Thursday, June 30, 2011

Upcoming Events and Trainings


  • Children's Teacher Training for current R.Y.T.'s, July 2011 to March 2012
  • 200 Hr R.Y.T. Certification Starts Sept. 10th 2011 in NLR at Blue Yoga NYLA
  • Introduction to Hatha Yoga Workshop Sunday July 17th at BYNYLA 
  • Seva Yoga Retreat Oct. 29/30th at Ferncliff Camp and Conference Center.
For detailed info on any of these visit

Thursday, June 23, 2011

Setting a Yoga Friendly Environment

Often it is the simple things we overlook or take for granted when we are setting up our environments to teach a yoga class or to practice at home.

As yoga teachers we often do not have the luxury of being in a beautiful yoga studio. It is great if you are so fortunate but many teachers are in shared rooms, classrooms, basements, gymnasiums, and anywhere there is a large amount of space to spread out and put a bunch of mats on the floor.Often you will not have control over some of these issues however when you do it may well add joy to your teaching and enjoyment for your students.

Here are some basic guidelines for a great yoga environment:

1. Look at the lightening. Can you soften it and still be seen well? Consider a lamp or twinkle lights. Be careful with candles.
2. Ventilation, can you get some air flowing or open a window. This is great if the weather is nice and the birds are singing.
3. The temperature, 70* to 76* is ideal for yoga.
 4. Music or no music, it is personal preference, however after teaching over 4000 hours of yoga I find the prefrence of most students is low instrumental music or soft chanting music like Deva Premal.

5. Incense: To burn or not to burn. Most people love the smell, just not in their face. If you can burn them before or after class. If you feel they need to be burned during class move them where they are not wafting through the room. Many folks find it hard to do pranayama with a big gulp of smoke.
Nag Champa are my favorite and I burn them regularly in my home space.

Check your fire codes at work and make sure it is acceptable. The college where I worked for 10 yrs had  a no incense or candle policy.

6. Props, if you can not provide clean props its probably better not to use them. Otherwise keep them washed regularly, this includes public mats, use an environmentally friendly spray with a cloth.

7. Be authentic. When you teach your voice and your touch are as important as the air and the lights. You need to be your authentic self, if you are not a sing song person refrain from using that voice. Speak in your normal voice, adding compassion to your tone, make sure you can be heard without yelling.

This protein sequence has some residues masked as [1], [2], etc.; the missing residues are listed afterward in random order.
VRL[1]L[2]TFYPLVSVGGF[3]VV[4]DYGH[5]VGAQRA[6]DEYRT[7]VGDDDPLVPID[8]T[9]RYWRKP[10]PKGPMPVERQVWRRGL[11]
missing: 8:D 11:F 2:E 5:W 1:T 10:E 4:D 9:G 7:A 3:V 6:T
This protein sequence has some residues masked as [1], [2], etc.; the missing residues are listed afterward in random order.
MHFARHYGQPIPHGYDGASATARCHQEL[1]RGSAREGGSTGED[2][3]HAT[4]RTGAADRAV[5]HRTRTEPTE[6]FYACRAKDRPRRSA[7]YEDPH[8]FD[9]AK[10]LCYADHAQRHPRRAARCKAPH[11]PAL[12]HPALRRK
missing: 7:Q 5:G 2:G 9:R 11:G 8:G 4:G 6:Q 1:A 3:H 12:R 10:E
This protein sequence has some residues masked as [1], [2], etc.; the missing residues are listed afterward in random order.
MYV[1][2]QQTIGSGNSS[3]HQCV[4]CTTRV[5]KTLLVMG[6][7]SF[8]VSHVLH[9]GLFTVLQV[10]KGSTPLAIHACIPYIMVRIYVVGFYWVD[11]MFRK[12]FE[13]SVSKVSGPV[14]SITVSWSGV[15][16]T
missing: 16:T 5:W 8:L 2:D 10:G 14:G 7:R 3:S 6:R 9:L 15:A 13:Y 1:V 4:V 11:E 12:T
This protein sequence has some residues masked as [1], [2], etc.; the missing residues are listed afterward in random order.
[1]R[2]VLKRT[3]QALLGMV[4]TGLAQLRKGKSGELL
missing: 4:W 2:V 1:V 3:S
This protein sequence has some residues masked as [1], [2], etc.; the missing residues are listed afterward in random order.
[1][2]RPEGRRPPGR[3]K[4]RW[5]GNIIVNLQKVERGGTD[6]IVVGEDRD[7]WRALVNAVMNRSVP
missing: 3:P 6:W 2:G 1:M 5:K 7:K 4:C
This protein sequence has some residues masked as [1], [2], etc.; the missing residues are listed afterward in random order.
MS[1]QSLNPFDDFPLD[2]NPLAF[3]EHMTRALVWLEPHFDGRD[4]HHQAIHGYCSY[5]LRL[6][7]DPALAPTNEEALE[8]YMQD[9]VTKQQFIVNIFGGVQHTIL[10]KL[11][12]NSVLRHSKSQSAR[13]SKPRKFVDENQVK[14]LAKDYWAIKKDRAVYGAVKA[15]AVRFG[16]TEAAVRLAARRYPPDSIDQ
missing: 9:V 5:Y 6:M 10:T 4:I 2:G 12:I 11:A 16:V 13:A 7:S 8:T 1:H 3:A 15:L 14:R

* So turn the air to the right temp, turn on some soft music, dim the lights, have some nice smells going on that are not overpowering and speak in an authentic yet soothing voice and you will surely have a wonderful class.


Friday, June 17, 2011

Books and Products for Teacher Training

These books are mandatory for teacher training. I have also listed some of the products that are required, if you have your own blocks, mat and strap that is fine. It is ideal to have a 10ft strap, but a six or eight will work for most postures.
Included here are some of the favorite music and analgesic creams and gels we use also.

How to Hire a Yoga Teacher

So now you own a studio, coordinate yoga or fitness programs, or have the need to hire a sub or teacher to assist you. There is more to hiring a yoga teacher than just hiring someone who is strong in asana practice.

Here are five tips to assist you.
1. Take a class with the teacher to see if you all jive. Even if you don't do yoga (lets say you are a fitness coordinator), if you enjoy the class, chances are others will too.
2. Check references for dependability.  Want to kill a yoga program? Have teachers who don't show up or are using subs more than 20% of the time.
3. Hire Yoga Alliance Registered Yoga Teachers. They should have a current card with the letters RYT or ERYT 200 or 500.
4. Check for compassion and integrity. Ask around, soon you will know.
5.  Take nothing for granted. Looks don't guarantee a good yoga teacher, certifications don't guarantee a good teacher. Check the teacher out and take a class or have someone you trust take a class. There are plenty of teachers out there who are certified but are in yoga for the wrong reasons. Check, it's the only way to be sure.
Instructing Hatha Yoga

Sunday, June 12, 2011

How to Start Teaching Yoga

Click the link here.
How to Start Teaching Yoga

This is my first podcast. It's a little raw but it's good info. I am working on upgrading the quality and editing. However the info is very useful for new teachers. Under five minutes.
  1. Who are you authentically?
  2. Scheduling 
  3. Ideas to find work.


I LOVE this book, LOVE it! My friend Alan gave me this book when he was my student. He later became a wonderful yoga teacher and to this day his practice inspires me. Often teachers and students are looking for something inspirational to share with their students or simply to motivate their personal practice. Here you will find what you need to use in your classes or your home practice.

Saturday, June 11, 2011

Recommended Practice: Gentle

Often students ask if I can recommend a dvd for home. I have always loved the A.M. Yoga d.v.d. with Rodney Yee. It is simple, complete, and works the body all over for a gentle workout. This DVD is often represented to the beginner, however I often recommend it for back pain or for people with fibromyalgia. Once the students feels more confident or days where energy is up a bit, try the P.M. dvd.